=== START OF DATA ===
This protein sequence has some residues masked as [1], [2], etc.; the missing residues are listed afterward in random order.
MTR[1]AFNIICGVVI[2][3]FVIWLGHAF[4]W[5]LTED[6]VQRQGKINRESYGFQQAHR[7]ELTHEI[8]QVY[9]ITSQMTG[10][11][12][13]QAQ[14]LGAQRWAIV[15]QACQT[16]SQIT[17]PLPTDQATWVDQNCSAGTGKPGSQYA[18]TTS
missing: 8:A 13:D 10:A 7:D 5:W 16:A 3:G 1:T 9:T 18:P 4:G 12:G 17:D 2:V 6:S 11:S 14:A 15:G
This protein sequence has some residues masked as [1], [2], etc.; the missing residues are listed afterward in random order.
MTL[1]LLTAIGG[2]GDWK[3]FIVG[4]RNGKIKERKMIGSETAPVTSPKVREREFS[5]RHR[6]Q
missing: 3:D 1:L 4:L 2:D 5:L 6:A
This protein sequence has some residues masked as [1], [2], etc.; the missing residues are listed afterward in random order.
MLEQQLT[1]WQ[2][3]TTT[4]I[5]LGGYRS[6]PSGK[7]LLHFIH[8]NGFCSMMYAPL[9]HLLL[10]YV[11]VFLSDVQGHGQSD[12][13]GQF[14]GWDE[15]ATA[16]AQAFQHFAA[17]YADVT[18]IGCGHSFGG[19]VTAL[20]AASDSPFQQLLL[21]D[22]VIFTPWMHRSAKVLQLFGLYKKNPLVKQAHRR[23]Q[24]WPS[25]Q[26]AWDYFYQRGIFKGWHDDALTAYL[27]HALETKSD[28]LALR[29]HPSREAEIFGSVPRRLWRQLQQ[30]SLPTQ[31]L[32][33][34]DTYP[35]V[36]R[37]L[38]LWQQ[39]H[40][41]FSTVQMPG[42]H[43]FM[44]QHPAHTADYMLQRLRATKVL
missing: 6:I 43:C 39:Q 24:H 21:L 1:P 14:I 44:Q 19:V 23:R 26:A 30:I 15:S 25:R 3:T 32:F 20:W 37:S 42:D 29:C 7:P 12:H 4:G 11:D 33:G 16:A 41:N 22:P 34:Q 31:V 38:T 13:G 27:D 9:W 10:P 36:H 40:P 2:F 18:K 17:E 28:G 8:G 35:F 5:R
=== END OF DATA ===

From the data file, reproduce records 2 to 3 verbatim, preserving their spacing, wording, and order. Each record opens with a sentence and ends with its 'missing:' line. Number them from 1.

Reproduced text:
This protein sequence has some residues masked as [1], [2], etc.; the missing residues are listed afterward in random order.
MTL[1]LLTAIGG[2]GDWK[3]FIVG[4]RNGKIKERKMIGSETAPVTSPKVREREFS[5]RHR[6]Q
missing: 3:D 1:L 4:L 2:D 5:L 6:A
This protein sequence has some residues masked as [1], [2], etc.; the missing residues are listed afterward in random order.
MLEQQLT[1]WQ[2][3]TTT[4]I[5]LGGYRS[6]PSGK[7]LLHFIH[8]NGFCSMMYAPL[9]HLLL[10]YV[11]VFLSDVQGHGQSD[12][13]GQF[14]GWDE[15]ATA[16]AQAFQHFAA[17]YADVT[18]IGCGHSFGG[19]VTAL[20]AASDSPFQQLLL[21]D[22]VIFTPWMHRSAKVLQLFGLYKKNPLVKQAHRR[23]Q[24]WPS[25]Q[26]AWDYFYQRGIFKGWHDDALTAYL[27]HALETKSD[28]LALR[29]HPSREAEIFGSVPRRLWRQLQQ[30]SLPTQ[31]L[32][33][34]DTYP[35]V[36]R[37]L[38]LWQQ[39]H[40][41]FSTVQMPG[42]H[43]FM[44]QHPAHTADYMLQRLRATKVL
missing: 6:I 43:C 39:Q 24:H 21:L 1:P 14:I 44:Q 19:V 23:R 26:A 30:I 15:S 25:R 3:T 32:F 20:W 37:S 42:D 29:C 7:P 12:H 4:G 11:D 33:G 16:A 41:N 22:P 34:Q 31:V 38:T 13:G 27:D 9:W 10:P 36:H 40:P 2:F 18:K 17:E 28:G 8:G 35:F 5:R